I spend the vast majority of my working day within the cosy confines of Visual Studio 2005 and SQL Server 2005 Management Studio, which is fortunate because I feel most at home with these tools. But occasionally I have to let other people know what I've been up to, which inevitably involves firing up Word and coding   in a much higher-level language - namely, English.

Unlike working in C#, where I only have to write in order to be understood by the   compiler, the documents I write in English frequently have to be interpreted by multiple humans who have differing levels of interest in the subject matter. Personally, I find this task more difficult than coding, so occasionally look to bloggers and favourite technical authors for inspiration regarding style and structure.

Case in point - last week I had to make a number of colleagues aware of wide-ranging changes that I have developed to a number of database schemas. How best to do this? Simply listing all the table changes doesn't serve to explain my motives and alienates business-oriented readers, but writing an explanatory narrative alone fails to go into sufficient detail for the technically-minded audience.

The answer?  Simply, a duplex document, consisting of both a summary narrative, followed by the detailed reference. I can't claim credit for this idea - I've recently been reading the thoroughly enjoyable xUnit Test Patterns: Refactoring Test Code, part of the Martin Fowler signature series which follows this very pattern (as does Fowler's own classic Patterns of Enterprise Application Architecture). In fact, Fowler has even documented this pattern of authorship over on his bliki.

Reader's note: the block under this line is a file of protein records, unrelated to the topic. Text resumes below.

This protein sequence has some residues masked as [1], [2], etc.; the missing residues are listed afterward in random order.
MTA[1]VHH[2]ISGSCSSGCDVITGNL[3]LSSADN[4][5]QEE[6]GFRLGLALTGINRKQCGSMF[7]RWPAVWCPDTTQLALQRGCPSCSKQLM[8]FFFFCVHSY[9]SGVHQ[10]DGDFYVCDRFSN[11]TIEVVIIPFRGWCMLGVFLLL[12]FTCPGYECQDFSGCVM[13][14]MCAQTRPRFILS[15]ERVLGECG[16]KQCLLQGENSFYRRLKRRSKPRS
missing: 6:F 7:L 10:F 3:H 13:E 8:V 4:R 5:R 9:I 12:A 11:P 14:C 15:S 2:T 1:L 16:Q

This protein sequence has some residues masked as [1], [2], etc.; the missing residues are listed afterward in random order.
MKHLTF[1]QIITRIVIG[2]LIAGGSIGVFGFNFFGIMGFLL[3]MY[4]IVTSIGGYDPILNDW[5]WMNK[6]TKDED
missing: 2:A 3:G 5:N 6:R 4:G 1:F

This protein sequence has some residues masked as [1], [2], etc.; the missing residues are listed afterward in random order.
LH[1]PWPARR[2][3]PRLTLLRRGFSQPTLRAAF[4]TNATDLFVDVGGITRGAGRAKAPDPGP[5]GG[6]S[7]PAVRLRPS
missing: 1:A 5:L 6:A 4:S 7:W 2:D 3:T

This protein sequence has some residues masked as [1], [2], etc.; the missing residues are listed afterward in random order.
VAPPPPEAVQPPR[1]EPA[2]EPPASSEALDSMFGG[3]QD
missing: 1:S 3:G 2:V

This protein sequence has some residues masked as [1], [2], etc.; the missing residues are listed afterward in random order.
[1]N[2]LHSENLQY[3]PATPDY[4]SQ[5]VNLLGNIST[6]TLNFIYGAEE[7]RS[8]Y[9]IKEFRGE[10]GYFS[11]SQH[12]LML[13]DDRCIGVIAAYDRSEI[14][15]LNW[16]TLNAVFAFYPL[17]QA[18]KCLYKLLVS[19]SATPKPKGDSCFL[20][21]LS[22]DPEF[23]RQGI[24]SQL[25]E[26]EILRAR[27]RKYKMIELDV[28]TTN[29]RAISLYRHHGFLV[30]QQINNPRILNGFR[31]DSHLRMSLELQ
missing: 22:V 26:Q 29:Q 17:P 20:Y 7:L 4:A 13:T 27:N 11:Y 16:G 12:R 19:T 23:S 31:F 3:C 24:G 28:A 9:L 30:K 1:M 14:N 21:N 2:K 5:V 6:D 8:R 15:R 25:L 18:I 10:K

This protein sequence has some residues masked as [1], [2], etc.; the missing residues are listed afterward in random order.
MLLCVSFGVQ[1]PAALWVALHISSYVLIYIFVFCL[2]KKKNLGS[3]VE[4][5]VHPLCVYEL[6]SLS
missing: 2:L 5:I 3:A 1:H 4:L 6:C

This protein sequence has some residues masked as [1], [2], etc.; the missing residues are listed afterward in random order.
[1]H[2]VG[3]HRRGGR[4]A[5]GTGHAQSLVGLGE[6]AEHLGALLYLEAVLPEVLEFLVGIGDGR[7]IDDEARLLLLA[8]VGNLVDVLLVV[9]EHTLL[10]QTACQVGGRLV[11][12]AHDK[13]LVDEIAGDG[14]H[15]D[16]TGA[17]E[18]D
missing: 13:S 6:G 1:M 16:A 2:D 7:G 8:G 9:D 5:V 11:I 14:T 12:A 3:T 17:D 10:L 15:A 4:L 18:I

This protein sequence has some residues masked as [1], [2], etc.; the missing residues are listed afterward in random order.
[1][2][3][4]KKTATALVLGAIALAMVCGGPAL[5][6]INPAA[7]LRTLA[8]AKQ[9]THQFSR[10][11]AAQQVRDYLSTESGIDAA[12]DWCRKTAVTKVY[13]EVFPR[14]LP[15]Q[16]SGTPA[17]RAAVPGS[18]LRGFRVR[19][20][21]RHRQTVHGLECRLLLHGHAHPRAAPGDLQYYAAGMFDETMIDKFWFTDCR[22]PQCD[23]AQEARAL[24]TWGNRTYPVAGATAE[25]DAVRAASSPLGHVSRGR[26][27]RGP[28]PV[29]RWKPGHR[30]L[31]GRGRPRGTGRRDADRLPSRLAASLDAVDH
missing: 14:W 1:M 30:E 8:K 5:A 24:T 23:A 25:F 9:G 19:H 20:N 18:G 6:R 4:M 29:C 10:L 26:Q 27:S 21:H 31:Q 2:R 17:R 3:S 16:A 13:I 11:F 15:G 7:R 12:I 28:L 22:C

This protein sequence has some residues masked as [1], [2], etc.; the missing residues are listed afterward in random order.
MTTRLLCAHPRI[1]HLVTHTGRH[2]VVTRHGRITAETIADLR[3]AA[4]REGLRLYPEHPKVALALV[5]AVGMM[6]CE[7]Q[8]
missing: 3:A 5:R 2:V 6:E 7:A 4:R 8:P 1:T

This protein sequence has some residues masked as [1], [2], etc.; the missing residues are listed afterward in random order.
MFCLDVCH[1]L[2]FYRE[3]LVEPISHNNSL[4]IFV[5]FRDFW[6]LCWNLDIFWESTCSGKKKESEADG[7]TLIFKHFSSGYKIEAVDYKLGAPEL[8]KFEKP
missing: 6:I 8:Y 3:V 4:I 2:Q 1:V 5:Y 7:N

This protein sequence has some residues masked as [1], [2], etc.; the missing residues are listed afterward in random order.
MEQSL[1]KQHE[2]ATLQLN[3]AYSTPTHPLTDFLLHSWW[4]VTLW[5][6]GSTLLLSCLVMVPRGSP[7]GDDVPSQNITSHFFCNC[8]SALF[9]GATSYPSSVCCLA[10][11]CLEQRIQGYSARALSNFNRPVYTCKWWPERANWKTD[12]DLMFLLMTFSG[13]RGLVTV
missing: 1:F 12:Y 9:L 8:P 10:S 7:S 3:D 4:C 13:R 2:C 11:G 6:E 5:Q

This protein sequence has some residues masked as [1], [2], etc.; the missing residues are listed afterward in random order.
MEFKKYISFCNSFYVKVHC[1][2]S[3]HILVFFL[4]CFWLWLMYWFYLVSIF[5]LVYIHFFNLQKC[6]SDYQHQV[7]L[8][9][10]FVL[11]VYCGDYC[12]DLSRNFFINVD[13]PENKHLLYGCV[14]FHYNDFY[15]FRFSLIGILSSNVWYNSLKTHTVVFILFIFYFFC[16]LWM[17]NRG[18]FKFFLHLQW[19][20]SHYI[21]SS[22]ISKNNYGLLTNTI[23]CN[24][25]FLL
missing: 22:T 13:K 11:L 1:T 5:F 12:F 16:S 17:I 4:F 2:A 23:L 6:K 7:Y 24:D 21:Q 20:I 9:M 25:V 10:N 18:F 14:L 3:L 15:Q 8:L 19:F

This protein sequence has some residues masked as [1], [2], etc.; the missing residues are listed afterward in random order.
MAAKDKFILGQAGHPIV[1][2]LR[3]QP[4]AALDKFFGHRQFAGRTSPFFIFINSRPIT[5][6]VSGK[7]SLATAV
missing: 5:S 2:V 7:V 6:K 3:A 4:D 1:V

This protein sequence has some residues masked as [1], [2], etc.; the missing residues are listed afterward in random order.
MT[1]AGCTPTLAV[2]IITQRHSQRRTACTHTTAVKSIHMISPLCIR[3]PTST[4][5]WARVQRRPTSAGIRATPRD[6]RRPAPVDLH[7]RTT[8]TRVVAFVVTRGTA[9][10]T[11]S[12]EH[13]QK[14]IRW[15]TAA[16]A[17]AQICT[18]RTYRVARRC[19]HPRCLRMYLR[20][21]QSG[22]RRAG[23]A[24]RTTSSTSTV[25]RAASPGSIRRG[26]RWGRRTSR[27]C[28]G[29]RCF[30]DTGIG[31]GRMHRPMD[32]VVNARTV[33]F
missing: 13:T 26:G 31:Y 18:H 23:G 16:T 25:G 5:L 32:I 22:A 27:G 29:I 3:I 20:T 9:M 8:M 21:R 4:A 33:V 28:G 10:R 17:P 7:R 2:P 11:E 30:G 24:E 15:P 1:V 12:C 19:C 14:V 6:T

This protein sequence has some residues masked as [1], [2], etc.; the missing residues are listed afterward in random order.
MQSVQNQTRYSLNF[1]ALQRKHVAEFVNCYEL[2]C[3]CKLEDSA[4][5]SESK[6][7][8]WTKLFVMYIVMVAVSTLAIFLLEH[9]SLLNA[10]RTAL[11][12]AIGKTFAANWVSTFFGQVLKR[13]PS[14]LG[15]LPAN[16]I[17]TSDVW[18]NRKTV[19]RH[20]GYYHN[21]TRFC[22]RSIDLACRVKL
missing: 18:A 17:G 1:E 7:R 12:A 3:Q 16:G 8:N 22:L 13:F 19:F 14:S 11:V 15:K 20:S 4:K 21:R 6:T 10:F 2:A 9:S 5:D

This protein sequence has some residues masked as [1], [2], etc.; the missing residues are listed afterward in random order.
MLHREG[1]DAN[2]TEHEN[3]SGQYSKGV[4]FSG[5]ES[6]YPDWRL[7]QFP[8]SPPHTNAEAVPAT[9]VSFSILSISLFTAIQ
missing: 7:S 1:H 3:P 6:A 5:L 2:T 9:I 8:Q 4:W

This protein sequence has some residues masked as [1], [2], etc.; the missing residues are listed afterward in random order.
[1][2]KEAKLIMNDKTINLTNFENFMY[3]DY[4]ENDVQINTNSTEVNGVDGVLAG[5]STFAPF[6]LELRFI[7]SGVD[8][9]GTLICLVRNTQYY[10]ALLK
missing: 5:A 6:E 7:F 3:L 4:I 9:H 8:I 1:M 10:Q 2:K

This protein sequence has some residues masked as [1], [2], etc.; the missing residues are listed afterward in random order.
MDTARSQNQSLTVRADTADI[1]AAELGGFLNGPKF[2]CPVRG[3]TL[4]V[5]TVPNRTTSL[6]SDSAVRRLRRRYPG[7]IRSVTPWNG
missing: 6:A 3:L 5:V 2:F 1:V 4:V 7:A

So far, this approach seems to have worked well for my requirements - when writing my little document, I never worried that I was going into too much detail, or being too superficial, because I was actually writing two separate documents to meet both needs. And none of the recipients have yet got back to me for clarification or to complain about extraneous material.  Hurrah!